How To Master Being The CEO Of The Brand Called “You”

Branding guru Tom Peters mentioned 5 words that capture the new rules in the world of work:

“You’re branded, branded, branded, branded.”

Peters asserts that “regardless of age, regardless of position, regardless of the business we happen to be in, all of us need to understand the importance of branding. We are CEOs of our own companies: Me Inc. To be in business today, our most important job is to be head marketer for the brand called You.”

In the world where technology is advancing rapidly, challenging the existence of many jobs, businesses and careers, never has the importance of branding been more relevant.

Meet Alex Hostetler. A 21 year old  speaker, entrepreneur, published author, and student who at his tender age has mastered the art of building a strong personal brand. He has been nominated as a finalist in Forbes 30 Under 30 list and has used his brand to launch a talk show that gets several thousand of views per episode.

You have mastered the art of building a strong personal brand using social media primarily, how did you manage to do that?

Well the biggest thing that helped me with social media is consistency and authenticity. Always trying to figure out what my audience wants to see but also being genuine. It’s a two-way street. I think what’s changing with content producers on entrepreneurship is not pushing the notion of all work and no sleep. Millennials are realizing more how aspects such as health, going to the gym, eating right and  socializing are actually positive influences towards productivity. As opposed to working continually under stress. So producing content around those aspects of my life as well that people can relate to has been crucial for growing my brand and creating a relationship with my audience. Also producing content that adds value to people has been essential in this process. Without the value aspect, there won’t be a substantial reason why people will  continue to engage with your content.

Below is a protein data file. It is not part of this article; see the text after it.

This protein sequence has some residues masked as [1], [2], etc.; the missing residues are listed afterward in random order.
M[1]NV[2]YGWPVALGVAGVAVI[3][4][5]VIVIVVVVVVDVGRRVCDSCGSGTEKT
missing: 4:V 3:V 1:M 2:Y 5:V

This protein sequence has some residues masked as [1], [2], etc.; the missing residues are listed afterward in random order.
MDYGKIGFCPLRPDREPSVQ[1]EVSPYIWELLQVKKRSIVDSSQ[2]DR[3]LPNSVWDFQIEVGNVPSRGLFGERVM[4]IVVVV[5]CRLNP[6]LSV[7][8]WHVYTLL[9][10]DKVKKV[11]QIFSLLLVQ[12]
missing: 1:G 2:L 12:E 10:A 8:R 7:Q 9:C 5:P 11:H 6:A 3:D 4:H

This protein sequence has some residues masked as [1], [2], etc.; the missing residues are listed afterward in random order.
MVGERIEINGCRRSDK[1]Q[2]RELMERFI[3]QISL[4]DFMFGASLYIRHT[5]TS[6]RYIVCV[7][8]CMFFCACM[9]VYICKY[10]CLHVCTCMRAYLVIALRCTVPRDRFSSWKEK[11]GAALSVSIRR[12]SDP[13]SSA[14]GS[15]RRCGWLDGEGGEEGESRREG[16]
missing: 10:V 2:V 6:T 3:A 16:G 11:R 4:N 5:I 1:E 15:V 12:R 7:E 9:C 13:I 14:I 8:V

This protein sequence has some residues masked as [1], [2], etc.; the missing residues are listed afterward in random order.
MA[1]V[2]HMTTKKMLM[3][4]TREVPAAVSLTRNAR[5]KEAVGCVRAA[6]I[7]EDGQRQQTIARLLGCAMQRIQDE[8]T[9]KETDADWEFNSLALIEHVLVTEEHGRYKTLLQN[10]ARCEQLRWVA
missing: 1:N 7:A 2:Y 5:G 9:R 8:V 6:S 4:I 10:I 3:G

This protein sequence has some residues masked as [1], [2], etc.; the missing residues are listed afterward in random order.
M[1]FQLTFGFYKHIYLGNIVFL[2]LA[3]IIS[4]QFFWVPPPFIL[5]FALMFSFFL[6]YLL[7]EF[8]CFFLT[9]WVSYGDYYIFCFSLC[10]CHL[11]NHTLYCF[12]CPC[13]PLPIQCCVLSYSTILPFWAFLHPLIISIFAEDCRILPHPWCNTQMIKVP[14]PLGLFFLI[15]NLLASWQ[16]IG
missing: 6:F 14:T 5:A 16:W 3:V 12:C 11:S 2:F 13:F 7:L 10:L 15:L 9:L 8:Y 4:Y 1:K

You are a young college student who naturally does not have much working experience. How did you launch your speaking career as a brand, and set yourself up in such a way that people with more experience than you actually want to listen to you?

I’ll admit that respect is one of the hardest things to earn. Especially when you don’t have a significant amount of experience. For instance, I got my Real Estate license when I was 18 years old. But the reason why I didn’t follow through with that career path is because nobody respects you when you’re young or under the age of 30 in that field. Even with the mentorship program that I run for young entrepreneurs. Many people have asked what they could learn from someone like me with no work experience. People are reluctant to trust someone that’s very young. Trust is very hard to establish.

I’ve had to prove to them that I know what I’m talking about. The way I did it is by being consistent in implementing my ideas, and broadcasting my journey along the way through a TV show that I’ve started called #AlexTalkTuesdays. The more traction my ideas have gained over time, the most the trust has established over time.

Another important thing in gaining trust is excellence. People must not only notice what you’re doing, but acknowledge that you’re doing it really well.